Saturday was our regular Urban Sketchers Chicago monthly meeting day, which coincided with the 43rd Worldwide Sketch Crawl day. USk Chicago met at the Lincoln Park Conservatory. It was a gorgeous day, temperature in the 60′s near the lake, and we had a great turnout. I entered the conservatory with another sketcher, Alex, hoping to find something interesting to sketch. Less than a minute later, I was heading for the door – I needed air!! There is a reason those places are called “hothouses.”
Outside, I decided to sketch the little bridge and tunnel located a safe, and much cooler, distance from the entrance to the Conservatory. I sat on a small rock wall (for nearly two hours!) and sketched away. Soon, a little girl was playing peek-a-boo with me from behind the nearby water fountain. I was wishing I could sketch faster, and better, to capture her. Meanwhile, her parents were having 10,000 fits trying to get her to leave – but she and I were laughing and having too much fun! One of the most interesting aspects of sketching in public is interacting with a wide variety of people.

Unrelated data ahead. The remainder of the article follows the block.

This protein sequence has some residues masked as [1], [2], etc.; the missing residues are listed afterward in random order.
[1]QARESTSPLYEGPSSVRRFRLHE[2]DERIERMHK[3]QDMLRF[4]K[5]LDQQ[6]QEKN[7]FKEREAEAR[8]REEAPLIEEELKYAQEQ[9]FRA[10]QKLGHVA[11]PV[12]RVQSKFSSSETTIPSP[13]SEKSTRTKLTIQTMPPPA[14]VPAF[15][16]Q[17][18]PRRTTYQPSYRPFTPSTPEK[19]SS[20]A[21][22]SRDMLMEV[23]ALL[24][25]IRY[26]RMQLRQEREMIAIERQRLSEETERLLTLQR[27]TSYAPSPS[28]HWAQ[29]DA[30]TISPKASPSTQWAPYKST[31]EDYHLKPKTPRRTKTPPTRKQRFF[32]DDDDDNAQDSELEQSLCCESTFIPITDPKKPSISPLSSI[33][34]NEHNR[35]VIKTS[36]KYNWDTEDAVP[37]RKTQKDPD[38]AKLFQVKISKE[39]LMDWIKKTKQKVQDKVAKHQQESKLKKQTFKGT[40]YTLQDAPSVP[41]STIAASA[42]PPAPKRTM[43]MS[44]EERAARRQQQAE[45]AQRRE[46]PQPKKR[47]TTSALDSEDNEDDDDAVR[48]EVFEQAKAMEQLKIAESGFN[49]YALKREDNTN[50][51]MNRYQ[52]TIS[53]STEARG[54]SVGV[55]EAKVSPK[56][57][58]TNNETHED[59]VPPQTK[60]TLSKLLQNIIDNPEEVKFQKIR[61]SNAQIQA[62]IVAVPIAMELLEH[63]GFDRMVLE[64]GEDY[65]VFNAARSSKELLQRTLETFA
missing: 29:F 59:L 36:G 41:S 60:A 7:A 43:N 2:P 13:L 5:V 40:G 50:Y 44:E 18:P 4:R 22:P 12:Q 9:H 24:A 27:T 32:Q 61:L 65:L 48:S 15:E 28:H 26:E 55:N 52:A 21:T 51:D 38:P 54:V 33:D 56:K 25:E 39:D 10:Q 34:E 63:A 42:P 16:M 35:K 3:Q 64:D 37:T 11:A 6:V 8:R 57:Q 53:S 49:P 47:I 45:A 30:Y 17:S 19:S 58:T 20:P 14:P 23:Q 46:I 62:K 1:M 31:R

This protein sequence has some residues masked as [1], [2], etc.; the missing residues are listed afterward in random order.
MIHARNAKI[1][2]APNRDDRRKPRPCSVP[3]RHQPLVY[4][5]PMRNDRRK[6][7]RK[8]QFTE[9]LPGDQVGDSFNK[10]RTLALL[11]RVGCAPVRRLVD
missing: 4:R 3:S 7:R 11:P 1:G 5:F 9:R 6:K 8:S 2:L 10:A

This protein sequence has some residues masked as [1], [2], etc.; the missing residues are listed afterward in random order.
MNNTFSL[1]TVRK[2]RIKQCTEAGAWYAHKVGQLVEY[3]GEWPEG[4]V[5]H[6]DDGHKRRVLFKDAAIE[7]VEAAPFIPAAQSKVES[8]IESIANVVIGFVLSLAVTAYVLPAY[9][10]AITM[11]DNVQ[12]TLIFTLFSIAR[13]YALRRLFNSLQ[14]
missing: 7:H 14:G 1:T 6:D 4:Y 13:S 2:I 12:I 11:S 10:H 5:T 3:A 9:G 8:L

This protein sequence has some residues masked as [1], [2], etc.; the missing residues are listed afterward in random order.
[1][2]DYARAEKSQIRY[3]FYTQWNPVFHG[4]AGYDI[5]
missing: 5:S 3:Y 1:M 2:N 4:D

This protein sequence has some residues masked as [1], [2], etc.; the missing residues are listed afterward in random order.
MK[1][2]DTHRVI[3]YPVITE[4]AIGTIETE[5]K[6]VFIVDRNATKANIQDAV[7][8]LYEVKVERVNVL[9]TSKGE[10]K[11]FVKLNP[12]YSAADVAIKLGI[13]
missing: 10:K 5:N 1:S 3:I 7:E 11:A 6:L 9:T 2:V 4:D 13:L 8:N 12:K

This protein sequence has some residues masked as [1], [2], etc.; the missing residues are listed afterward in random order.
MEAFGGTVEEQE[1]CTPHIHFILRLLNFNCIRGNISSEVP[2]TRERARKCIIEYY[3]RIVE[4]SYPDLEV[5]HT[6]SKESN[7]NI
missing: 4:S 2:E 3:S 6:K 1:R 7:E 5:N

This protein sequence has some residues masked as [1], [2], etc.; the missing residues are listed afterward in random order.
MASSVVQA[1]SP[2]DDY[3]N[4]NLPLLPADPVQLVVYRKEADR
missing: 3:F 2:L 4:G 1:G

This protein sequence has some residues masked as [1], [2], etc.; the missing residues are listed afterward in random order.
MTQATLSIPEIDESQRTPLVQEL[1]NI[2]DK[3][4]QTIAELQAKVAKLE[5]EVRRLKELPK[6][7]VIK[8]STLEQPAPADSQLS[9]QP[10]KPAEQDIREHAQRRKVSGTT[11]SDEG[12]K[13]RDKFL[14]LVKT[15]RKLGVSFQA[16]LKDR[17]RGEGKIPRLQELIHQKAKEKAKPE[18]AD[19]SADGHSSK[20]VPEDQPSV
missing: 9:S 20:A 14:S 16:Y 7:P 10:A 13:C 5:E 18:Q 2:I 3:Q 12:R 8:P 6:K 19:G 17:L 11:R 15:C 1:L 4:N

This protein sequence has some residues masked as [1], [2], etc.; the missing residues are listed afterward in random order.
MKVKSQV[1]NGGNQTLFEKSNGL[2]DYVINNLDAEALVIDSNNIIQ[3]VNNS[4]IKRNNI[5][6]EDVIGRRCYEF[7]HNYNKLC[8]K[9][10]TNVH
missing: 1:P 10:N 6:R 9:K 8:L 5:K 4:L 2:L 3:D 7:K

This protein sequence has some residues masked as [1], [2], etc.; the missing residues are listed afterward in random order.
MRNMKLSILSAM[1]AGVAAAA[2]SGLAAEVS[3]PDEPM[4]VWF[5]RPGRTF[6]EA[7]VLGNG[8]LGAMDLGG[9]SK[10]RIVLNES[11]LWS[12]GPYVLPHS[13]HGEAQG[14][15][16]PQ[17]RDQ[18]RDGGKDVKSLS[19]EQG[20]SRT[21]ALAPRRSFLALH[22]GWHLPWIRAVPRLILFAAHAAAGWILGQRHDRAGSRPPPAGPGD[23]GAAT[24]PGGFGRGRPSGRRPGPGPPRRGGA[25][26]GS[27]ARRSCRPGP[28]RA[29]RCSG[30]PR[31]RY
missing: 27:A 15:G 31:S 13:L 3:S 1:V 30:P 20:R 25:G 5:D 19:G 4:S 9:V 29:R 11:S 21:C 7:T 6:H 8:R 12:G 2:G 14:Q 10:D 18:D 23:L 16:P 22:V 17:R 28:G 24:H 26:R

Case in point. A man who was walking by admired my work in progress, and told me that he, too, enjoyed sketching. I said, “Well, you should join us! We are on Facebook, and we post our photos…” Before I could finish, he declared that Facebook was owned by The Government. As were most of “those social media things.” They are trying to control our lives. He continued to talk, while I smiled and nodded and mentally went somewhere else for a while. Finally, I noticed that his monologue was winding down. He ended by saying that Facebook, Twitter, and two other things that he mercifully could not remember, were, in “reality,” the Four Horsemen of the Apocalypse. He bade me a cheery good-bye, and set himself up near the entrance to the Conservatory, where he played the tin whistle beautifully!
I love hearing the tin whistle, and as I sat on a rock wall, and sketched a rock wall, I could almost imagine that I was in Ireland. It was magical!
Sketched with pencil, Staedtler pens, watercolor, Conté pencil, in a S&B Zeta sketchbook.